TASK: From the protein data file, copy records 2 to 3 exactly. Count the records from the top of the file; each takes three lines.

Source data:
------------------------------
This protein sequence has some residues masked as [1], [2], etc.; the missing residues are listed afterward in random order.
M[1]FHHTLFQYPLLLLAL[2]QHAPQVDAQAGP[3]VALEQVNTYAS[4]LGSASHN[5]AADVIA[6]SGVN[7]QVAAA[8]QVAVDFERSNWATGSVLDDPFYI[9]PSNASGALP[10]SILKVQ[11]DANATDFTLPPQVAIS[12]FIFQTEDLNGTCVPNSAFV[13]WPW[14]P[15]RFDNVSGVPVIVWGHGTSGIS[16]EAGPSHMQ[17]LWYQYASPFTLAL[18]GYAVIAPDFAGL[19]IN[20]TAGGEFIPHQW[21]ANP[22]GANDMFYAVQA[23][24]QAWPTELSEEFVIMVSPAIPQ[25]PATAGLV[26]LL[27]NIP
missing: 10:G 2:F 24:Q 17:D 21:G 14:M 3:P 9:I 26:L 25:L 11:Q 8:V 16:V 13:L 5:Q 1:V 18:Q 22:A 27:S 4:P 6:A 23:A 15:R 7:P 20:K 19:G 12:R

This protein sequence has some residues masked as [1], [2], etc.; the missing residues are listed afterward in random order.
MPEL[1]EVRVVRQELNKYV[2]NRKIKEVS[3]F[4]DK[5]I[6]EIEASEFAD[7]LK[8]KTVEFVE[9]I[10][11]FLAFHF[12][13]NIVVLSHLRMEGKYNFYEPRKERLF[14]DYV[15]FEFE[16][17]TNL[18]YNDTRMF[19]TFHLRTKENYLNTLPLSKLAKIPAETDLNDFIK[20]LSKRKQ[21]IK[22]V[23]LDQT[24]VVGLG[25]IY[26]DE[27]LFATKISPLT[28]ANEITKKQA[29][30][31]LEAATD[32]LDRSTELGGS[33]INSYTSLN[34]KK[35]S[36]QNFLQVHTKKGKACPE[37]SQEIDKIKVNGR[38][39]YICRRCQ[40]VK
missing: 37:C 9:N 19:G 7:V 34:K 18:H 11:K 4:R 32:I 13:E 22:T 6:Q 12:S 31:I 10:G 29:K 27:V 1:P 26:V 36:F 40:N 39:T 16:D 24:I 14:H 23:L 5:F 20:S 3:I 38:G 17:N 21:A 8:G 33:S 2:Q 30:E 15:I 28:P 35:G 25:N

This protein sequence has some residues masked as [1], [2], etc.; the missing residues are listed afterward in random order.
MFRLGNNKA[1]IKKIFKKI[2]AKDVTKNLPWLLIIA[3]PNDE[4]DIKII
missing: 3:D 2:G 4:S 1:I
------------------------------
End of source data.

This protein sequence has some residues masked as [1], [2], etc.; the missing residues are listed afterward in random order.
MPEL[1]EVRVVRQELNKYV[2]NRKIKEVS[3]F[4]DK[5]I[6]EIEASEFAD[7]LK[8]KTVEFVE[9]I[10][11]FLAFHF[12][13]NIVVLSHLRMEGKYNFYEPRKERLF[14]DYV[15]FEFE[16][17]TNL[18]YNDTRMF[19]TFHLRTKENYLNTLPLSKLAKIPAETDLNDFIK[20]LSKRKQ[21]IK[22]V[23]LDQT[24]VVGLG[25]IY[26]DE[27]LFATKISPLT[28]ANEITKKQA[29][30][31]LEAATD[32]LDRSTELGGS[33]INSYTSLN[34]KK[35]S[36]QNFLQVHTKKGKACPE[37]SQEIDKIKVNGR[38][39]YICRRCQ[40]VK
missing: 37:C 9:N 19:G 7:V 34:K 18:H 11:K 4:R 32:I 13:E 22:T 6:Q 12:S 31:I 10:G 29:K 27:V 1:P 26:V 36:F 40:N 39:T 16:D 24:I 14:H 23:L 5:F 20:S 3:I 38:G 17:N 21:A 8:G 33:S 2:Q 30:E 15:I 28:P 35:G 25:N

This protein sequence has some residues masked as [1], [2], etc.; the missing residues are listed afterward in random order.
MFRLGNNKA[1]IKKIFKKI[2]AKDVTKNLPWLLIIA[3]PNDE[4]DIKII
missing: 3:D 2:G 4:S 1:I